Coun. Len Bracko and Coun. Cathy Heron expressed some concerns regarding transit and the lack of affordable housing in the city. Heron added commercial development should not be restricted to the employment lands and St. Albert Trail. Local neighbourhoods lack grocery stores and their creation would bring sustainability and commercial tax revenue outside the industrial centres, she said. Boston said the department was pursuing the idea of neighbourhood stores.
Crouse reminded council to remember that the report was a step in the right direction but certainly not the beginning of economic development in St. Albert. Building projects such as Veness Road, Ray Gibbon Drive and LeClair Way were all part of previous economic developments.
“We have to be sensitive to the fact that work has been done for decades. This is the beginning of a new plan,” he said.
Councillors congratulated Draper and Boston on their work, and on assembling the report. Coun. Lemieux said the report was a kick-start in the right direction.
“There are a lot of questions to be answered and there’s money to be found but I have the utmost faith in the action plan and I look forward to the business case presentation and to support this motion,” he said.
Boston later said he felt encouraged by council’s vote of confidence.
Asked what land investors could purchase now, he said 200 acres are readily available in South Campbell and South Riel, depending on what the company’s requirements were. These lands, however, are not enough to bring down tax revenues to an 80-20 rate.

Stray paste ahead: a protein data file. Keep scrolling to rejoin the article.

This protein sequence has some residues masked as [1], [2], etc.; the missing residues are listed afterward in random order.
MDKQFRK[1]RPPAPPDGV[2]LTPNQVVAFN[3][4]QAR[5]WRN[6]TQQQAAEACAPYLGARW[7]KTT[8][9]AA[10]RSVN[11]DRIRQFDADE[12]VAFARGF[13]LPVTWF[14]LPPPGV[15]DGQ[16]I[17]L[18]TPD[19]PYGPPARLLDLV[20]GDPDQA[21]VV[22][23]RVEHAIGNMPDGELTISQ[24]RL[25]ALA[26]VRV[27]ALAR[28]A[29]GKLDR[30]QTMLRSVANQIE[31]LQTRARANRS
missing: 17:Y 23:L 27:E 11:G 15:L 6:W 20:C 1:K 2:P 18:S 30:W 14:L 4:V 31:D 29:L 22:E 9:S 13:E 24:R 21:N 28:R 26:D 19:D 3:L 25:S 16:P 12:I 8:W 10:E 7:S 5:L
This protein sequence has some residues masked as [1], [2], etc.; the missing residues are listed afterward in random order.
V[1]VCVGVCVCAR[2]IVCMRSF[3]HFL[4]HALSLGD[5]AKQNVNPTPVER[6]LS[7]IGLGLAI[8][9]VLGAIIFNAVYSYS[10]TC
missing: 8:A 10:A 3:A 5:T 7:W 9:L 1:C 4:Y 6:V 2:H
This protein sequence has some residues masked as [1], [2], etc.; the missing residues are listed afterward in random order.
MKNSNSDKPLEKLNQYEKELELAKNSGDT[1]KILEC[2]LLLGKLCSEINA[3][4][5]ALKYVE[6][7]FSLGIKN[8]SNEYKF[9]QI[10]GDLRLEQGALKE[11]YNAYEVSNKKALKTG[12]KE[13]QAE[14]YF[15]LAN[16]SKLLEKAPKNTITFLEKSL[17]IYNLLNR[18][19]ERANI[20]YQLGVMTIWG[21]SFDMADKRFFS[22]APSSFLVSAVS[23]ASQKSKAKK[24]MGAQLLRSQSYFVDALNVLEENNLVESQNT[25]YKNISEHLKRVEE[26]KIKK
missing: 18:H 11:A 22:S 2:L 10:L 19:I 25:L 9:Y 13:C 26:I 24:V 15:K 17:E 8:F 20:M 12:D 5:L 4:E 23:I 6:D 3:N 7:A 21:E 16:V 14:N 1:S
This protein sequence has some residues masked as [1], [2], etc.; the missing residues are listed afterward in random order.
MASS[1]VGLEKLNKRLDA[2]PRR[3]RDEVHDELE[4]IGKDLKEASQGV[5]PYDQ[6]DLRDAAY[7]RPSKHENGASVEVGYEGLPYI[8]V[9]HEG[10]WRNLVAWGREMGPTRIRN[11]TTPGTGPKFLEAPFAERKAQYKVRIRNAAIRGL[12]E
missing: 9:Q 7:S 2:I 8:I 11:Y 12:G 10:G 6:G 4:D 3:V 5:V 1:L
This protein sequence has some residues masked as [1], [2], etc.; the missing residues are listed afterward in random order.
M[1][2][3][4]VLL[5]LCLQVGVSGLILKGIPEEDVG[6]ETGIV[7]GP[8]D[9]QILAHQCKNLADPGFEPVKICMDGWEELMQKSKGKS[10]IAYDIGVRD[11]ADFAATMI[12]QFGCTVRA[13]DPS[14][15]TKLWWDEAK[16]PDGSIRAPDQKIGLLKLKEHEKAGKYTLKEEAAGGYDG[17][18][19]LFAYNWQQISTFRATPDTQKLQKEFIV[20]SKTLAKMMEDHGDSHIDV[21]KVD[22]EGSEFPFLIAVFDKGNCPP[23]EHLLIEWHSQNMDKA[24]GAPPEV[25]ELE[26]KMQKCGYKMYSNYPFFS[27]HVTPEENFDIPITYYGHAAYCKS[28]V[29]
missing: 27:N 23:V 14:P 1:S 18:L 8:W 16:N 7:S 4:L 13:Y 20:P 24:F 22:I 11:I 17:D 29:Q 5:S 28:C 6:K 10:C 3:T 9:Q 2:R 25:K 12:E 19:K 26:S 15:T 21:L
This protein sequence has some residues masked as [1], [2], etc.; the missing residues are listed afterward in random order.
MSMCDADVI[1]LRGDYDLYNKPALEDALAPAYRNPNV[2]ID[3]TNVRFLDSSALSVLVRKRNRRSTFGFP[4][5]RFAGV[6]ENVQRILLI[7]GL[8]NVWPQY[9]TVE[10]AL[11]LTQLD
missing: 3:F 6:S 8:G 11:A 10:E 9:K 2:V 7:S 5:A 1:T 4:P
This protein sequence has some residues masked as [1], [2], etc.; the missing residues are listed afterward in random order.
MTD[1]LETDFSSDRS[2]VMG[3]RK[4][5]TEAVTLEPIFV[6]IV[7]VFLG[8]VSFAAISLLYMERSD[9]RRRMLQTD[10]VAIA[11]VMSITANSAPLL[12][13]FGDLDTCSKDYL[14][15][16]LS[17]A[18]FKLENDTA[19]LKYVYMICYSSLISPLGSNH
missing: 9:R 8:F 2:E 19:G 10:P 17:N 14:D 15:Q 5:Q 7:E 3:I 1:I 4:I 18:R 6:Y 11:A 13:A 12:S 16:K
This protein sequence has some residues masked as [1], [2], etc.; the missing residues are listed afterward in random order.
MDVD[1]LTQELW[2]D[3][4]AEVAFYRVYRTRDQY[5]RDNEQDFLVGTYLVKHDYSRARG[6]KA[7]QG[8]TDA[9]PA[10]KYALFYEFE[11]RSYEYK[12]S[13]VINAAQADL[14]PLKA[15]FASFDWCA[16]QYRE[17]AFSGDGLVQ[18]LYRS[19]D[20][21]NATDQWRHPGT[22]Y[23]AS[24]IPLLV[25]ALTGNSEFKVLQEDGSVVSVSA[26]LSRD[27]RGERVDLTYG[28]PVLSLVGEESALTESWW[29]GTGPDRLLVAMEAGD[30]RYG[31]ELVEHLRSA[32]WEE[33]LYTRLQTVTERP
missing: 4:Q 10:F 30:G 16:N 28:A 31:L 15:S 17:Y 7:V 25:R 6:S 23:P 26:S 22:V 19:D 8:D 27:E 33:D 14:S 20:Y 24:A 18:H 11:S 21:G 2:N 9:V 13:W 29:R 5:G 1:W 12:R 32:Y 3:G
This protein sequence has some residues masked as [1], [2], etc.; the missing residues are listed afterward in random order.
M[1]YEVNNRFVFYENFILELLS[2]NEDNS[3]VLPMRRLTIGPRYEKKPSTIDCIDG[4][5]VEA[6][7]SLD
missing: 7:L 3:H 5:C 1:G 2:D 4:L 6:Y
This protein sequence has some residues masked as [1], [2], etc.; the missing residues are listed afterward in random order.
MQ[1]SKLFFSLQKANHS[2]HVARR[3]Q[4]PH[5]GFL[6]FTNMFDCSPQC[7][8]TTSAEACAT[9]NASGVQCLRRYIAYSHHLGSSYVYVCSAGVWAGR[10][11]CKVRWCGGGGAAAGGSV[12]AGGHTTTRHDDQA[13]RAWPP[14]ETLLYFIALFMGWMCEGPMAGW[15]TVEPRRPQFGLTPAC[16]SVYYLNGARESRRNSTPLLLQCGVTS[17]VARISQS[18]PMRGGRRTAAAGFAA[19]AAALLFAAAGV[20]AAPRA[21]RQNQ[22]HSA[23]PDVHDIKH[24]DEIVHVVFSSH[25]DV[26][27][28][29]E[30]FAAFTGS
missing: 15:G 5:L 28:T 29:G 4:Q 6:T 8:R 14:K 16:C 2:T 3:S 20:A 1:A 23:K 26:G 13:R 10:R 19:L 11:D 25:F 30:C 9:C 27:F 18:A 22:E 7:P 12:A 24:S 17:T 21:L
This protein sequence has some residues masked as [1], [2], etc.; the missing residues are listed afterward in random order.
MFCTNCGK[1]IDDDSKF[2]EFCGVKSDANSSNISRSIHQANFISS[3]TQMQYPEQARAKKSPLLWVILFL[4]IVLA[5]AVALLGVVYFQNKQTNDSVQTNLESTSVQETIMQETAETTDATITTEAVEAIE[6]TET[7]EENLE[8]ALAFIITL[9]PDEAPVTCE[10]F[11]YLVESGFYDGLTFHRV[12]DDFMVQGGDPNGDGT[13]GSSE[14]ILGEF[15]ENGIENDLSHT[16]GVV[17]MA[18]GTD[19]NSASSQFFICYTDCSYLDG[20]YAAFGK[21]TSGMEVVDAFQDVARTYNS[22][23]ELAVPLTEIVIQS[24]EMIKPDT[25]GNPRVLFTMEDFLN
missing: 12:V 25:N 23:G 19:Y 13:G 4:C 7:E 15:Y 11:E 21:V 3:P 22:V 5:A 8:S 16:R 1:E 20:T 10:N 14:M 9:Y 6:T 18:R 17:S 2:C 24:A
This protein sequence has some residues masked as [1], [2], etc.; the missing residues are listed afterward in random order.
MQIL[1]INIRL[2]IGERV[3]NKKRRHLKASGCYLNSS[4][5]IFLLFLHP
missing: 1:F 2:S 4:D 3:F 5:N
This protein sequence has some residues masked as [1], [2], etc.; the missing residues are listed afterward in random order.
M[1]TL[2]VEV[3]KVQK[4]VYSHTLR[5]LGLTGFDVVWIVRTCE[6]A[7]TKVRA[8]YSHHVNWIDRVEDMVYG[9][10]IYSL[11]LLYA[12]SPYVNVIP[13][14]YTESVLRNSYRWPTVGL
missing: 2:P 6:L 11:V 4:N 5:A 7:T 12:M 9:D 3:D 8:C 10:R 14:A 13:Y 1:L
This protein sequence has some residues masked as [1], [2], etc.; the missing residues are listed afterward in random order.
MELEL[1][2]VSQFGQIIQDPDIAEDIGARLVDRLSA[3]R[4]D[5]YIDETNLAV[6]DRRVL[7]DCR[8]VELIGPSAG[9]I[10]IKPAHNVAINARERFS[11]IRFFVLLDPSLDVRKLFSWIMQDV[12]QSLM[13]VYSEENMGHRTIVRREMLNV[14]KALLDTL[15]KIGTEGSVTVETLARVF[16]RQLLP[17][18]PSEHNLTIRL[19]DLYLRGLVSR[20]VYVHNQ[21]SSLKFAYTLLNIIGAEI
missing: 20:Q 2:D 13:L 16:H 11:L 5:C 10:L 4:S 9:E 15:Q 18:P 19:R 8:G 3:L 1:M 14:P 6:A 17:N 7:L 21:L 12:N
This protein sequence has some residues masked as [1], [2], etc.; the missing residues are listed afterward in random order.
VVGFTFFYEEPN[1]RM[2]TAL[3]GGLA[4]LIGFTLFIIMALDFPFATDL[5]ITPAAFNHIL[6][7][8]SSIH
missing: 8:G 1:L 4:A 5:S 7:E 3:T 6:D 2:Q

He expects the 700 acres of employment land could see first developments within two to three years once the 12 landowners are willing to give them up. Altogether the cost for servicing these lands would be in the range of $30 million.
“We are not ready for two or three years but we are talking less than three years for some of the property owners to sell their property,” he said.
If the land could not be made available, Boston said the city would have to narrow its focus on existing businesses.
“That doesn’t remove our overall goal of marketing and attracting,” he said.
Mike Keating, vice president for Colliers International, said he did not see the employment lands as the way to the magic residential tax reduction goal. He said nobody knew whether the landowners would sell their property in the near future.
“The 700 acres, to me they are something way off on the horizon. It is good that we plan for the future but from what I can understand it probably will be many years before we see any business on that land,” he said.
“And South Riel is still a year or two away before anything can be done.”
Keating said economic development should focus on local businesses that are leaving St. Albert because there isn’t sufficient land available for expansion.
Instead of focusing on the employment lands, he suggested the city should buy its own land, control it and bring it to the market – much like it tried to do with Campbell Business Park several years ago.
“Every other municipality in the greater Edmonton area does that,” he said.
“We don’t have to invent something different that’s complicated or add another layer of standards that create a lot of questions.”